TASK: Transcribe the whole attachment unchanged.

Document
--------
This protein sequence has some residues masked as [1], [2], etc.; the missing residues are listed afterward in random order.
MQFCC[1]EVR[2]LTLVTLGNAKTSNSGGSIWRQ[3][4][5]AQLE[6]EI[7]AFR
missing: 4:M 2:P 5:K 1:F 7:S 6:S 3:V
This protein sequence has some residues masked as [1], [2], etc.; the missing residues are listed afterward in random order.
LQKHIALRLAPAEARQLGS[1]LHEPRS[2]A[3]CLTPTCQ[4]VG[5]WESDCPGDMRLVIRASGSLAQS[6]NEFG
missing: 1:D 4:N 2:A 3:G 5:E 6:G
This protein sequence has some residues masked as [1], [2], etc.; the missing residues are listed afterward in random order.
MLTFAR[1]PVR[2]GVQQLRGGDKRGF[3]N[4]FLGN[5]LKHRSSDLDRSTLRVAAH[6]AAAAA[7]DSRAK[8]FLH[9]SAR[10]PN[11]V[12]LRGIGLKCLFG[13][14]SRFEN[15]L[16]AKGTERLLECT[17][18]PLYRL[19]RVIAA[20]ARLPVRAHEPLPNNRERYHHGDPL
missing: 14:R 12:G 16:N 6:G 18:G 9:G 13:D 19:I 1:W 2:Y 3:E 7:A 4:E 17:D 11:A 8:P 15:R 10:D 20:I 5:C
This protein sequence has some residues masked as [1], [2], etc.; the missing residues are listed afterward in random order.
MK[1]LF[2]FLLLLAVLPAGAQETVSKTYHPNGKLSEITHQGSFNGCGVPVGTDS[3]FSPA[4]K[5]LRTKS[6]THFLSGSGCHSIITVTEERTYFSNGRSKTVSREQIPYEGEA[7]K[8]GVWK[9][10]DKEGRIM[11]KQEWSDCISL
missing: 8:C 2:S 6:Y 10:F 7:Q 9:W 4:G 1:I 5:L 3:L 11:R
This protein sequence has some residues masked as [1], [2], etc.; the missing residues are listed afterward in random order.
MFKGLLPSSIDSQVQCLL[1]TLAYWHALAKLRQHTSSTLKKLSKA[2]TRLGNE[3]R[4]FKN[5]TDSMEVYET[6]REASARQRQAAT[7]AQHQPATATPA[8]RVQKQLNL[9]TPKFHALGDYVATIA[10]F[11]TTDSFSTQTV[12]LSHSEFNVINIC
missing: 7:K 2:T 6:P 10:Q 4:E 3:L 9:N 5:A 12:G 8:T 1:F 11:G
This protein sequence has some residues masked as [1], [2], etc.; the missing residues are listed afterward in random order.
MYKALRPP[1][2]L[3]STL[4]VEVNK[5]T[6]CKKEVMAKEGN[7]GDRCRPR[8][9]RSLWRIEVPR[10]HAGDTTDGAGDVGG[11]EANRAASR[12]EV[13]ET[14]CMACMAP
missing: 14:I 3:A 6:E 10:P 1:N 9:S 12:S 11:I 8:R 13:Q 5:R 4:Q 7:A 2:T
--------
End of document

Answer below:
This protein sequence has some residues masked as [1], [2], etc.; the missing residues are listed afterward in random order.
MQFCC[1]EVR[2]LTLVTLGNAKTSNSGGSIWRQ[3][4][5]AQLE[6]EI[7]AFR
missing: 4:M 2:P 5:K 1:F 7:S 6:S 3:V
This protein sequence has some residues masked as [1], [2], etc.; the missing residues are listed afterward in random order.
LQKHIALRLAPAEARQLGS[1]LHEPRS[2]A[3]CLTPTCQ[4]VG[5]WESDCPGDMRLVIRASGSLAQS[6]NEFG
missing: 1:D 4:N 2:A 3:G 5:E 6:G
This protein sequence has some residues masked as [1], [2], etc.; the missing residues are listed afterward in random order.
MLTFAR[1]PVR[2]GVQQLRGGDKRGF[3]N[4]FLGN[5]LKHRSSDLDRSTLRVAAH[6]AAAAA[7]DSRAK[8]FLH[9]SAR[10]PN[11]V[12]LRGIGLKCLFG[13][14]SRFEN[15]L[16]AKGTERLLECT[17][18]PLYRL[19]RVIAA[20]ARLPVRAHEPLPNNRERYHHGDPL
missing: 14:R 12:G 16:N 6:G 18:G 9:G 13:D 19:I 1:W 2:Y 3:E 7:A 4:E 17:D 11:A 8:P 15:R 10:D 20:I 5:C
This protein sequence has some residues masked as [1], [2], etc.; the missing residues are listed afterward in random order.
MK[1]LF[2]FLLLLAVLPAGAQETVSKTYHPNGKLSEITHQGSFNGCGVPVGTDS[3]FSPA[4]K[5]LRTKS[6]THFLSGSGCHSIITVTEERTYFSNGRSKTVSREQIPYEGEA[7]K[8]GVWK[9][10]DKEGRIM[11]KQEWSDCISL
missing: 8:C 2:S 6:Y 10:F 7:Q 9:W 4:G 1:I 5:L 3:L 11:R
This protein sequence has some residues masked as [1], [2], etc.; the missing residues are listed afterward in random order.
MFKGLLPSSIDSQVQCLL[1]TLAYWHALAKLRQHTSSTLKKLSKA[2]TRLGNE[3]R[4]FKN[5]TDSMEVYET[6]REASARQRQAAT[7]AQHQPATATPA[8]RVQKQLNL[9]TPKFHALGDYVATIA[10]F[11]TTDSFSTQTV[12]LSHSEFNVINIC
missing: 7:K 2:T 6:P 10:Q 4:E 3:L 9:N 5:A 12:G 8:T 1:F 11:G
This protein sequence has some residues masked as [1], [2], etc.; the missing residues are listed afterward in random order.
MYKALRPP[1][2]L[3]STL[4]VEVNK[5]T[6]CKKEVMAKEGN[7]GDRCRPR[8][9]RSLWRIEVPR[10]HAGDTTDGAGDVGG[11]EANRAASR[12]EV[13]ET[14]CMACMAP
missing: 14:I 3:A 6:E 10:P 1:N 9:S 12:S 11:I 8:R 13:Q 5:R 4:Q 7:A 2:T